The University announced plans to continue its CARES Act grants this semester, revealing Wednesday afternoon that it will deliver an additional $8.5 million to students in need.
As a part of the sprawling $2.2 trillion stimulus package passed late last March, Cornell netted $12.8 million in relief funding from the federal government. While the legislation said that up to $6.4 million could go to offset University expenses, President Martha E. Pollack promised instead that all federal money would be distributed to students directly in the form of additional aid.
Having already sent $5 million in emergency funding to nearly 4,000 Cornellians in the spring, over $7 million still remains to be allocated.
“We’ve been thinking and planning all summer for how we are going to redistribute the second half,” said Jonathan Burdick, vice provost for enrollment, in an interview with The Sun. “We’ve now come up with the answer.”
The remaining CARES Act money — in addition to a further $2 million supplement contributed by Cornell — will be delivered in the form of two separate programs.
According to Burdick, $1 million will be available through an emergency fund, intended to assist students who face unanticipated expenses — such as travel or technology — not currently addressed by their financial aid.
Another $7.5 million will be spent to fund COVID Summer Savings Expectation Grants, a program intended to account for the fact that many Cornellians, amid unprecedented economic distress, were not able to find adequate employment. Typically, financial aid packages are structured under the assumption that students are able to earn money in the summer, and therefore, contribute to tuition.
While the program will not address new needs “comprehensively,” Burdick said, it will essentially act as an “accelerator” on normal financial aid, providing about a 5 percent bump. Notably, eligibility for the grants is not tied to whether or not a student was able to find a job over the summer.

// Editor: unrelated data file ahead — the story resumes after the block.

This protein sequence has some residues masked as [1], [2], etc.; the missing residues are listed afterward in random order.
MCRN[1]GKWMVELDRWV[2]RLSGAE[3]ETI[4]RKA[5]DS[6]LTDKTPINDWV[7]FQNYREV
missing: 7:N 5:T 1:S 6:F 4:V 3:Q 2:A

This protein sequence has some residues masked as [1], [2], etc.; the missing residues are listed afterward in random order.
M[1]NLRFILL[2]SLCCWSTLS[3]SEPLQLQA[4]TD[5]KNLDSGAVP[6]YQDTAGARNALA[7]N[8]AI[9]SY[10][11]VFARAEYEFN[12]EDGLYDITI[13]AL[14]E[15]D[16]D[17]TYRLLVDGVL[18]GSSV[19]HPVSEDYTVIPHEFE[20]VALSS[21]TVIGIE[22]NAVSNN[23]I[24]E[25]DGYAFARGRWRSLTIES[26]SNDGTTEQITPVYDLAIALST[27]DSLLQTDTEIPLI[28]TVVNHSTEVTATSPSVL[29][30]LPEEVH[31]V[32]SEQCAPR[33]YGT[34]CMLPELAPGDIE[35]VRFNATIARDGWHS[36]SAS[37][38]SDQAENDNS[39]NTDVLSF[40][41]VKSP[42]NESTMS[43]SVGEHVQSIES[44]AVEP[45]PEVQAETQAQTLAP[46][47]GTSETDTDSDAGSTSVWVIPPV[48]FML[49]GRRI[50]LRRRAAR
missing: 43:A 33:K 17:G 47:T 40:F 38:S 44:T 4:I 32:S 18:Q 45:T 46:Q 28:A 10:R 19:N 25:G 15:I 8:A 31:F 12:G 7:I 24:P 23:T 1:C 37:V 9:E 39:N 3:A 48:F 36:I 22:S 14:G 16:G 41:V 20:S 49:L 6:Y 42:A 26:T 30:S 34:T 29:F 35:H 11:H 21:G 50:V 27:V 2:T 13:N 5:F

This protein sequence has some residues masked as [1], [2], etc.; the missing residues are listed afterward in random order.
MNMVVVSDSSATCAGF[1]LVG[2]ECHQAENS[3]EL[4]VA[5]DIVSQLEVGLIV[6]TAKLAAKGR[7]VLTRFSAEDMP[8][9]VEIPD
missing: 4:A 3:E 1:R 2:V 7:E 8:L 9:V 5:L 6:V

“We’re making an assumption that, if your economic circumstances are really tough, [and] even if you were able to earn your normal amount this summer … you still had all kinds of things around you and your family that became new and unexpected expenses,” Burdick said.
Over 4,000 students are expected to be able to take advantage of the new program, with the average size of the awards ranging from $500 to $2,000, depending on a student’s financial aid status.
While distribution of CARES Act funding had been previously overseen by Student and Campus Life, it will now be administered by the Office of Financial Aid. Grants will be credited to students’ Bursar accounts, and, like typical financial aid, will be split between the fall and spring semesters.
Although the financial aid process has been beset by “very serious” delays for months — there are still at least 300 applications that remain outstanding — Burdick expected that students will begin receiving grants in October. Those applying for emergency funding can expect an even faster turnaround time.
According to Burdick, the reaction among students to Cornell’s CARES Act program has been largely positive.
“All the feedback we’ve had is that, [to] students, it really mattered. It was the neediest students that tended to get the most, and we’ve had absolutely no feedback about that,” Burdick said. “It’s not that easy … to turn around and distribute $6 million, and try to make sure you’re being fair. So that went pretty smoothly.”